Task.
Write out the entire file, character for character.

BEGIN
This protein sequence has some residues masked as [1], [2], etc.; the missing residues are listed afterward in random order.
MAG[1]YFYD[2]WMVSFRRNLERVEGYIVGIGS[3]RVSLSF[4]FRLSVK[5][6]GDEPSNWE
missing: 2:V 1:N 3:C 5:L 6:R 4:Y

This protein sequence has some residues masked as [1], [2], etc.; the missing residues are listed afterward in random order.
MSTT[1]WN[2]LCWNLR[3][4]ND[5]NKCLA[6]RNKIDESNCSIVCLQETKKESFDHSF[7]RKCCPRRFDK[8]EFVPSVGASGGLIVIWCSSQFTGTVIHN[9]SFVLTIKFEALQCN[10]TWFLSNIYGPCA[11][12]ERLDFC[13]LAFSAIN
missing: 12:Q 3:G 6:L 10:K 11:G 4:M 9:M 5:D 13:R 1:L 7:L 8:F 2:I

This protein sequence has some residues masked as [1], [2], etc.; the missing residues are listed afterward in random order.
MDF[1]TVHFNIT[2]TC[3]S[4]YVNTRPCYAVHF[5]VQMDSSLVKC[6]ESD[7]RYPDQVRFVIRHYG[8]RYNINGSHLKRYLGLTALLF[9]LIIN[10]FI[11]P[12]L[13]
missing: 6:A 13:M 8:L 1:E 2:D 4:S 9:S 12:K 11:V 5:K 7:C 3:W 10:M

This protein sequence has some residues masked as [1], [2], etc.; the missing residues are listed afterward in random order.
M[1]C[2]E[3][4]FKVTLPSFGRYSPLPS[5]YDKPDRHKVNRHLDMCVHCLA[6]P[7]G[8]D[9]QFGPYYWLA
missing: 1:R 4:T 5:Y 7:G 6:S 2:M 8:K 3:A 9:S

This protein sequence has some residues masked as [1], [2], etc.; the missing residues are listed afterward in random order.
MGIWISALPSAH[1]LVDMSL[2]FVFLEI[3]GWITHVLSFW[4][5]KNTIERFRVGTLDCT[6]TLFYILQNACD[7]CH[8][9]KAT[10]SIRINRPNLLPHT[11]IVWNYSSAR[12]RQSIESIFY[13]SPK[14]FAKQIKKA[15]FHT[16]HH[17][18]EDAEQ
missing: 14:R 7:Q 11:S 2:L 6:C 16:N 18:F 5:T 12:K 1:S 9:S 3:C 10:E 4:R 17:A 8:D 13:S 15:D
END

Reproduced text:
This protein sequence has some residues masked as [1], [2], etc.; the missing residues are listed afterward in random order.
MAG[1]YFYD[2]WMVSFRRNLERVEGYIVGIGS[3]RVSLSF[4]FRLSVK[5][6]GDEPSNWE
missing: 2:V 1:N 3:C 5:L 6:R 4:Y

This protein sequence has some residues masked as [1], [2], etc.; the missing residues are listed afterward in random order.
MSTT[1]WN[2]LCWNLR[3][4]ND[5]NKCLA[6]RNKIDESNCSIVCLQETKKESFDHSF[7]RKCCPRRFDK[8]EFVPSVGASGGLIVIWCSSQFTGTVIHN[9]SFVLTIKFEALQCN[10]TWFLSNIYGPCA[11][12]ERLDFC[13]LAFSAIN
missing: 12:Q 3:G 6:L 10:K 11:G 4:M 9:M 5:D 13:R 1:L 7:L 8:F 2:I

This protein sequence has some residues masked as [1], [2], etc.; the missing residues are listed afterward in random order.
MDF[1]TVHFNIT[2]TC[3]S[4]YVNTRPCYAVHF[5]VQMDSSLVKC[6]ESD[7]RYPDQVRFVIRHYG[8]RYNINGSHLKRYLGLTALLF[9]LIIN[10]FI[11]P[12]L[13]
missing: 6:A 13:M 8:L 1:E 2:D 4:S 9:S 12:K 11:V 5:K 7:C 3:W 10:M

This protein sequence has some residues masked as [1], [2], etc.; the missing residues are listed afterward in random order.
M[1]C[2]E[3][4]FKVTLPSFGRYSPLPS[5]YDKPDRHKVNRHLDMCVHCLA[6]P[7]G[8]D[9]QFGPYYWLA
missing: 1:R 4:T 5:Y 7:G 6:S 2:M 8:K 3:A 9:S

This protein sequence has some residues masked as [1], [2], etc.; the missing residues are listed afterward in random order.
MGIWISALPSAH[1]LVDMSL[2]FVFLEI[3]GWITHVLSFW[4][5]KNTIERFRVGTLDCT[6]TLFYILQNACD[7]CH[8][9]KAT[10]SIRINRPNLLPHT[11]IVWNYSSAR[12]RQSIESIFY[13]SPK[14]FAKQIKKA[15]FHT[16]HH[17][18]EDAEQ
missing: 14:R 7:Q 11:S 2:L 6:C 16:N 18:F 5:T 12:K 1:S 9:S 3:C 10:E 4:R 17:A 8:D 13:S 15:D